Tyro U.S. Senate Candidate Blunders When Asked About Governor

When you’re an under-funded challenger running against a name-brand politician who has been in public service for more than half a century, it’s a good idea to make the most of the few free-media opportunities that come your way. That was not the playbook that Antonio Wade “Tony” Campbell was working from on Sunday, when he appeared on WTTG-TV’s “Fox 5 News on the Hill” program, in Washington, D.C. Campbell, a political newcomer, won the Republican Senate primary in June, and is now running against two-term incumbent Sen. Benjamin L. Cardin (D).   Republican U.S. Senate nominee Antonio Campbell Rather than align himself with the state’s popular governor, in the manner of 6th District GOP congressional hopeful Amie Hoeber and other Republicans around the state, however, Campbell expressed public irritation with Gov. Lawrence J. Hogan Jr. (R).  It came in response to a question from host Tom Fitzgerald, who asked about Hogan’s decision to sign independent Senate candidate Neal Simon’s nominating petition. “You have to ask Gov. Hogan that,” Campbell said. Fitzgerald pressed.  “Do you have any reaction to it?” Campbell hesitated. Then, after an audible sigh, he said, “It’s difficult to be the Republican nominee when you have your governor sign a petition for an independent.” Hogan’s decision to sign Simon’s petition, at the Tawes Crab and Clam Feast in Crisfield, was an innocuous act that Campbell should have turned to his advantage. “I’m sure the governor, in the privacy of the voting booth, will vote for me, just as I wholeheartedly support him,” would have been a fine answer. Followed up with: “It just proves what people know: Hogan is a regular guy, not a politician.” Downplaying the matter would have made all the sense in the world. Hogan’s ratings are in the stratosphere and — if he ends up with some free time this fall — he could easily swing by a Campbell fundraiser were he so inclined.  (The same goes for Lt. Gov. Boyd K. Rutherford, who also signed Simon’s petition, Bethesda magazine reported.) But Campbell, a political science and religion professor at Towson University, decided, for unknown reasons, to trash the head of his party on live TV. Speaking of money, Campbell’s campaign is running on fumes.  While the incumbent has raised nearly $4.3 million this cycle and had in excess of $3 million in his account as of the last report, Campbell had just $6,423, a number that looks like a typo but is not.  (If you’re wondering, that’s about 1/10 of a penny for every man, woman and child in the state.)   Simon, a millionaire financial planner from Potomac, by contrast, has raised $1.2 million and reported $661,089 cash on hand.   Campbell’s gaffe came at the tail end of a six-minute interview that could only be described as a wasted opportunity.   He stumbled when asked about his background, fumbled a description of a talk he gave at a Department of Defense-Veterans Administration conference, and bumbled his way through repeated questions about Supreme Court nominee Brett Kavanaugh.  He also claimed, without evidence, that the justices “shut down the presidential election in 2000.”  “The founders never dreamed of having nine people who are unelected, unaccountable, shutting down a presidential election.” The Hogan campaign declined comment. [email protected]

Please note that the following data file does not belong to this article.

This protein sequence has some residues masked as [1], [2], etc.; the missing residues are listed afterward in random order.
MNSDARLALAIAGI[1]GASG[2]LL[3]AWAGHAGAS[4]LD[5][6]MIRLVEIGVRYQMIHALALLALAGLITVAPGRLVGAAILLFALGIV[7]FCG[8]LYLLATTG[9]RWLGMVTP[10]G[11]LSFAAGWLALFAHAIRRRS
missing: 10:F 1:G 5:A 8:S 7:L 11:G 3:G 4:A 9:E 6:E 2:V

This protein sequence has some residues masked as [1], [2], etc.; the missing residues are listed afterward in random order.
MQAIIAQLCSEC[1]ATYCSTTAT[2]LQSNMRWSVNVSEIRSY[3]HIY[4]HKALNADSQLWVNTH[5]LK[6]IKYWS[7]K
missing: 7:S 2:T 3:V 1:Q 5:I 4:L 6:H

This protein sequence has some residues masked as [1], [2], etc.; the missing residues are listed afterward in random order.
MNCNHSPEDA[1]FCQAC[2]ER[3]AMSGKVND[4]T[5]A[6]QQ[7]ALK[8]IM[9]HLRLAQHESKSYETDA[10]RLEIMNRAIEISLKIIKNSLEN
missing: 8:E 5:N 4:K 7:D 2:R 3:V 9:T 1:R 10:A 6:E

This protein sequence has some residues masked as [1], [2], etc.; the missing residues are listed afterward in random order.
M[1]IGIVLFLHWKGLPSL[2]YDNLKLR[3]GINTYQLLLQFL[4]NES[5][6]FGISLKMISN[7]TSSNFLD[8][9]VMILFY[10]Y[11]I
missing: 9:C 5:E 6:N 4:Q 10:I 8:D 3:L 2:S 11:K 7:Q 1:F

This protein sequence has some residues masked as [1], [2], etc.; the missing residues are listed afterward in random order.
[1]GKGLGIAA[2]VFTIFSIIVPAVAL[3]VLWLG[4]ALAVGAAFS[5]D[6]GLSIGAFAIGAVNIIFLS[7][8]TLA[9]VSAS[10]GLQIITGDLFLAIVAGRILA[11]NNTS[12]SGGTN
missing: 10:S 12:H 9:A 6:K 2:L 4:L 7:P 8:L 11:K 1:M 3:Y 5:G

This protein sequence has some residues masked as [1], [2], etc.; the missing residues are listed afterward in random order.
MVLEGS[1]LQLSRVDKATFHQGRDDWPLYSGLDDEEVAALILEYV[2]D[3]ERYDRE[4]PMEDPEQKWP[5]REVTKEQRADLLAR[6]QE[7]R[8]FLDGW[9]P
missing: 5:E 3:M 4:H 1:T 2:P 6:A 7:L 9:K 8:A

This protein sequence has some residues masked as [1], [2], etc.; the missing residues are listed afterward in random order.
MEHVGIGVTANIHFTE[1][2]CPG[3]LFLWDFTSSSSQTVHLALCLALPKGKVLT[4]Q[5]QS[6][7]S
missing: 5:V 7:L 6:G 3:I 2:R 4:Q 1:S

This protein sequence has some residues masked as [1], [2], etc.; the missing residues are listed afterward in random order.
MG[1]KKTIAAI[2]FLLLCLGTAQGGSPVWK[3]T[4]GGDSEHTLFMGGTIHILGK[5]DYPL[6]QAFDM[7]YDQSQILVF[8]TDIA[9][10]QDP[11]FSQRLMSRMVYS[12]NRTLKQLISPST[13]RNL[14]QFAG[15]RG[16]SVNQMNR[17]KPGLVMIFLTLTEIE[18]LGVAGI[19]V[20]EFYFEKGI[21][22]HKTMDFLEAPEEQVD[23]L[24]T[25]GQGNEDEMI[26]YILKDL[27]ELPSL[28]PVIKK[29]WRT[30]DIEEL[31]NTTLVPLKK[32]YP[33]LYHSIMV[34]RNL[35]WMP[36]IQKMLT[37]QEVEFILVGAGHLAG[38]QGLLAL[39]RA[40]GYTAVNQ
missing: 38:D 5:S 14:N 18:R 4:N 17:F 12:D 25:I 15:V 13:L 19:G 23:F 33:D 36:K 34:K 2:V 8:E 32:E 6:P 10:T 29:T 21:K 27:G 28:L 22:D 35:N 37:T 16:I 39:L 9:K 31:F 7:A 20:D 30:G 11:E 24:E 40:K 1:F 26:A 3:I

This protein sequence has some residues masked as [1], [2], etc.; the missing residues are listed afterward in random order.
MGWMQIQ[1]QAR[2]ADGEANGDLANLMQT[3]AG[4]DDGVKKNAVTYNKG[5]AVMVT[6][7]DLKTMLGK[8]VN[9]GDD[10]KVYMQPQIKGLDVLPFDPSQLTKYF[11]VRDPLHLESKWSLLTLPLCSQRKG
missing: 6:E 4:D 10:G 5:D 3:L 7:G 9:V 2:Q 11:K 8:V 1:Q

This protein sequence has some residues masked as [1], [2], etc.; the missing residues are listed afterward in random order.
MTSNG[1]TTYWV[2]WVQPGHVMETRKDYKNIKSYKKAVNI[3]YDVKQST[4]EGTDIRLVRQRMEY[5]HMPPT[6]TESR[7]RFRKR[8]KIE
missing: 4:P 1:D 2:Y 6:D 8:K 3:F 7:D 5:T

LEAVE A REPLY

Please enter your comment!
Please enter your name here